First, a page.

Maryland legislators continue to deliberate on the merits of two largely similar cannabis legalization bills—one in the House, one in the Senate—which differentiate in ways that will determine how accessible the adult-use cannabis industry is to those most harshly impacted by racist prohibition of cannabis.
SB 708, sponsored by Sen. Brian J. Feldman and other top senate Democrats, was the subject of a hearing in a Senate Finance Committee hearing last Thursday, Mar. 4. While the bill is largely similar to HB 32, Del. Jazz Lewis’ cannabis legalization bill that was pre-filed in the house before the legislative session even began, there are a few significant differences.
Both bills include provisions that direct the majority of cannabis tax revenue towards communities who were most harshly affected by cannabis prohibition—a common goal among proponents of adult-use legalization nationwide. Both bills also give licensing preference to social equity applicants seeking adult-use cultivation, processing or retail licenses. However, what lawmakers have called “narrow differences” between the House and Senate bills could have a significant impact on the extent to which adult-use cannabis licenses are accessible to minorities and small businesses owners who were similarly shut out of Maryland’s medicinal cannabis industry.
The biggest difference lawmakers have yet to reconcile is whether to cap the number of micro-cultivators who maintain smaller cannabis farms of up to 5,000 sq. ft. that would be permitted to grow and sell their own cannabis to storefronts. Allowing micro-cultivators to grow and sell cannabis would bolster the supply of independently-owned storefronts who lack the flexibility and consistency of vertically integrated multistate operators (such as Harvest or gLeaf) that grow and sell their own product at lower prices. While the House bill does not limit the amount of micro-cultivator licenses available, the Senate bill would cap these licenses at 14.
Hope Wiseman is the founder of one of the only independently Black-owned medicinal cannabis storefronts in Maryland, Mary and Main in Prince George’s County that is unaffiliated with a vertically integrated grower. Wiseman testified in favor of SB 708 with an amendment to uncap the number of micro-cultivators licensed in an adult-use industry.
“As we know from the lack of supply to unaffiliated dispensaries like mine in the medical program, these licenses will create product stability, price stability and make sure to ensure a more equitable distribution of flower across the market,” Wiseman explained. “In the current medical market, most medical dispensaries that are unaffiliated with a grower are unable to source enough flower to meet current demand.”
SB 708 also differs from HB 32 by capping the number of adult-use retail licenses to be distributed in 2023 at 47 instead of 100. Additionally, SB 708 would prevent any additional retail or cultivation licenses from being distributed before 2026 while HB 32 requires additional licensing in 2024.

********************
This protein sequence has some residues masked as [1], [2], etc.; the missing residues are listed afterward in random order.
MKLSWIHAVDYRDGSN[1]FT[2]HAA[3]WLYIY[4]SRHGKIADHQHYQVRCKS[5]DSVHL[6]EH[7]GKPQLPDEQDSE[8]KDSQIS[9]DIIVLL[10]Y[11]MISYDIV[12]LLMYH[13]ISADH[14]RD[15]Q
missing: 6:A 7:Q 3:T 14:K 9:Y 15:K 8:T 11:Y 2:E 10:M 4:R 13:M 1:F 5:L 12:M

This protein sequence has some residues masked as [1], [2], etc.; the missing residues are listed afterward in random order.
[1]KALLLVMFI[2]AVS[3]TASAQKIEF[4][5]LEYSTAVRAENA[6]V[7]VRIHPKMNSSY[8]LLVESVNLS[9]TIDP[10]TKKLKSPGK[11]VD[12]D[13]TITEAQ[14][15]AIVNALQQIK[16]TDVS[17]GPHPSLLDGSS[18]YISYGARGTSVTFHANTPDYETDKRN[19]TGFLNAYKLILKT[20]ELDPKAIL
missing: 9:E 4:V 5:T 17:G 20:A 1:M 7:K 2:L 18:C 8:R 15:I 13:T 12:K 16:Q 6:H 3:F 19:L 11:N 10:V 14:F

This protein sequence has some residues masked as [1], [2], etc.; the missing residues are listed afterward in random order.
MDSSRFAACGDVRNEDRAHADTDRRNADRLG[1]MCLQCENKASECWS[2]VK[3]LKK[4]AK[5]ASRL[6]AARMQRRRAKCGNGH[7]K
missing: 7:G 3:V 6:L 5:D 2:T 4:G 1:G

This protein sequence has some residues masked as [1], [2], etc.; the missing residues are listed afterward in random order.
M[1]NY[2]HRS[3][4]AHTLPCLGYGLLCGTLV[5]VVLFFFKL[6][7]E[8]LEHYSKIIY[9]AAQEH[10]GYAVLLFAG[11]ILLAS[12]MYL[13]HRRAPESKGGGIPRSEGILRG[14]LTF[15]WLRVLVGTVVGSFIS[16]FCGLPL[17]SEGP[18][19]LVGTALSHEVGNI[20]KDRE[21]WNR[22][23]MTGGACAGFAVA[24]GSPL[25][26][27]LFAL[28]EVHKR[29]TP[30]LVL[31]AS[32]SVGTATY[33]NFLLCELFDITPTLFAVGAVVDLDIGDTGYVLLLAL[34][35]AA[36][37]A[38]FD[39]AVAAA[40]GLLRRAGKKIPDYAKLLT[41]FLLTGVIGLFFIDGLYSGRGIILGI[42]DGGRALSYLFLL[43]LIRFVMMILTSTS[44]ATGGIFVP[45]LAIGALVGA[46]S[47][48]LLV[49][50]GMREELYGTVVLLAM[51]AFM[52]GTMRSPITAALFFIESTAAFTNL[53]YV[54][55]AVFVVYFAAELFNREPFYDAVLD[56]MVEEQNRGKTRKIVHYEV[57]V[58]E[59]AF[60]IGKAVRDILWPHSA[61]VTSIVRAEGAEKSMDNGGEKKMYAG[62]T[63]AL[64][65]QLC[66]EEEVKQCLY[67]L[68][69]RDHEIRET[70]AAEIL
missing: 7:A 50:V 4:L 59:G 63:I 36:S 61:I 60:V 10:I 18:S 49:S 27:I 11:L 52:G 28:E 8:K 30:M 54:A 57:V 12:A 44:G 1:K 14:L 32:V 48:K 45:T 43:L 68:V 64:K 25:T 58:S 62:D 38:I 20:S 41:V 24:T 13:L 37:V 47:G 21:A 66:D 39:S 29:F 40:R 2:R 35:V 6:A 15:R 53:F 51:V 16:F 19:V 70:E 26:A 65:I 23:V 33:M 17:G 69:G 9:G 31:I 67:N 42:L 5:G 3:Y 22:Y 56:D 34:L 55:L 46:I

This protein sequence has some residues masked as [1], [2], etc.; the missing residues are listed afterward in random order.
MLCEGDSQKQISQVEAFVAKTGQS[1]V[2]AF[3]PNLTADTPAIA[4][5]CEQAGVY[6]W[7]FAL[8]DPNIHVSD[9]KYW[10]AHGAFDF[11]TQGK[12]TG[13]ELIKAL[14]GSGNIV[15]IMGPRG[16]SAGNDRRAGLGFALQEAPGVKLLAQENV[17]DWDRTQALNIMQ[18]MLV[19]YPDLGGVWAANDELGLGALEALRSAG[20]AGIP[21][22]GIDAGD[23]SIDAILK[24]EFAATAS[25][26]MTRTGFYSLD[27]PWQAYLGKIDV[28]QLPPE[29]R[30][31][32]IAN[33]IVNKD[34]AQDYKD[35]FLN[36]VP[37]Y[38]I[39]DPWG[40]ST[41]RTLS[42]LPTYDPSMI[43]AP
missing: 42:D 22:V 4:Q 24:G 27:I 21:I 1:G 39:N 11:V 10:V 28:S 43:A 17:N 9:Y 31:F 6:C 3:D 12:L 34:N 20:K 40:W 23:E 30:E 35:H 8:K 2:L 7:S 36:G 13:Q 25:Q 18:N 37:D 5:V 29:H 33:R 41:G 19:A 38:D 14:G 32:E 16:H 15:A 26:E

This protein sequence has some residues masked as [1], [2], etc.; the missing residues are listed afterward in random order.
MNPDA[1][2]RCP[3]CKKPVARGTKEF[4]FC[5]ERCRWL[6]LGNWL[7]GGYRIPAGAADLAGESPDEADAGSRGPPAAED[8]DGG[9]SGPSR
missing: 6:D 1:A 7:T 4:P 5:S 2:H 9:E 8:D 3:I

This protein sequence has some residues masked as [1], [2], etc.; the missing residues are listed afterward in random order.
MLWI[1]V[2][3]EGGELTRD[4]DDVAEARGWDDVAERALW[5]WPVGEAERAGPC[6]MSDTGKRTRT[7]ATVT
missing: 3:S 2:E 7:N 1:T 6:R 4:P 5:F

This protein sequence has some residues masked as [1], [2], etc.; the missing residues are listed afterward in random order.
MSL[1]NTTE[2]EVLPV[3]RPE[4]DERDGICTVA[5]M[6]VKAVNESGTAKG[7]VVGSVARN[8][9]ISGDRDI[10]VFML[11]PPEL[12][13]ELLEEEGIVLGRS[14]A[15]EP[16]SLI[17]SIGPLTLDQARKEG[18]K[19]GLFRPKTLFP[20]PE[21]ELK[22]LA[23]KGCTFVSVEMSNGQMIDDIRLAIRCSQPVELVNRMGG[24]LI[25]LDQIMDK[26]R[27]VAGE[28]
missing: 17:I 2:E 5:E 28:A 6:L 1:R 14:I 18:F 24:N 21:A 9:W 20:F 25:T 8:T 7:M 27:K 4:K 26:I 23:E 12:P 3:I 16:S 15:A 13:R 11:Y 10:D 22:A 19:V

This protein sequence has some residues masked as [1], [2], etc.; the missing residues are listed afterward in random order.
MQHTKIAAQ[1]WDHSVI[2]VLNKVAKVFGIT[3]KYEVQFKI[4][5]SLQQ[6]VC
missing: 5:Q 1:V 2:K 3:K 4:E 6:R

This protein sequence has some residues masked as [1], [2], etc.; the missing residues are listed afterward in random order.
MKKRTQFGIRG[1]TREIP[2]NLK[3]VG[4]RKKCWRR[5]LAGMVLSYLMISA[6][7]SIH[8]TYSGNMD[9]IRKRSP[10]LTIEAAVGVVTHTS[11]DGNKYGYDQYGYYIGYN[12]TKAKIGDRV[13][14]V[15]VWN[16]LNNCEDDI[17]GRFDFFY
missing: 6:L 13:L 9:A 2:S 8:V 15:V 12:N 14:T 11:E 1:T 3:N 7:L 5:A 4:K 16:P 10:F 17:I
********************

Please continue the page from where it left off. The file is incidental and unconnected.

Vicki Orem is a two-time applicant for a medical cannabis license in Maryland who said she has spent over $1 million combined on two unsuccessful applications throughout a highly competitive licensing process. Orem testified against SB 708 before the Senate Finance Committee arguing a cap on additional licenses unnecessarily protects businesses who were licensed in previous rounds.
“You will continue to have a black and white market as long as you continue to protect the industry for a few,” Orem said. “Allow people to enter. If they enter and they are successful, great. If they enter and they fail, then that’s what happens in an open market.”
A combination of expensive regulatory requirements, limited licenses available and a complicated and costly application process led to almost a complete exclusion of minority business owners from Maryland’s medical cannabis industry. The largely white and wealthy nature of Maryland’s first medical cannabis licensees was so apparent that the legislature had to pass reparative measures to designate additional medical cannabis licenses for minority business owners. National, vertically-integrated corporations that tend to own multiple dispensary locations continue to dominate Maryland’s medical cannabis industry as patients enjoy their low prices and consistent supply that is unavailable at independently owned storefronts.
In order for lawmakers to successfully use cannabis legalization to mend some the harm caused to Black and Brown communities through racist prohibition, they will have to find a balance between collecting adequate tax revenue from cannabis sales to bolster these communities while maintaining prices low enough to compete with the illicit cannabis market, the prosecution of which continues to disproportionately impact the same groups.
Sen. Feldman’s legislation proposes an initial cannabis tax rate of 10 percent until spring of 2025 when the tax rate will increase to 15 percent until 2027 and eventually be increased for a last time to 20 percent in 2027. Del. Lewis’ legislation proposes a similar plan, instead starting at 15 percent and increasing to 25 percent by 2026.
In a post summarizing the difference between each bill, the Marijuana Policy Project states “lower tax rates means less revenue for automatic expungement, community reinvestment and other state needs,” citing Virginia’s recent proposal of a 30 percent tax rate which was eventually reduced to 21 percent by the time the legislation passed last month.
Lawmakers in Maryland, Virginia and D.C. are each likely to legalize cannabis and regulate its sale for adult use either this year or next. Whether any piece of legislation can successfully repair the damage caused to Black and Brown communities by cannabis prohibition while simultaneously combating the illicit cannabis market is to be determined.
Maryland State House photo by Martin Falbisoner / Courtesy Creative Commons.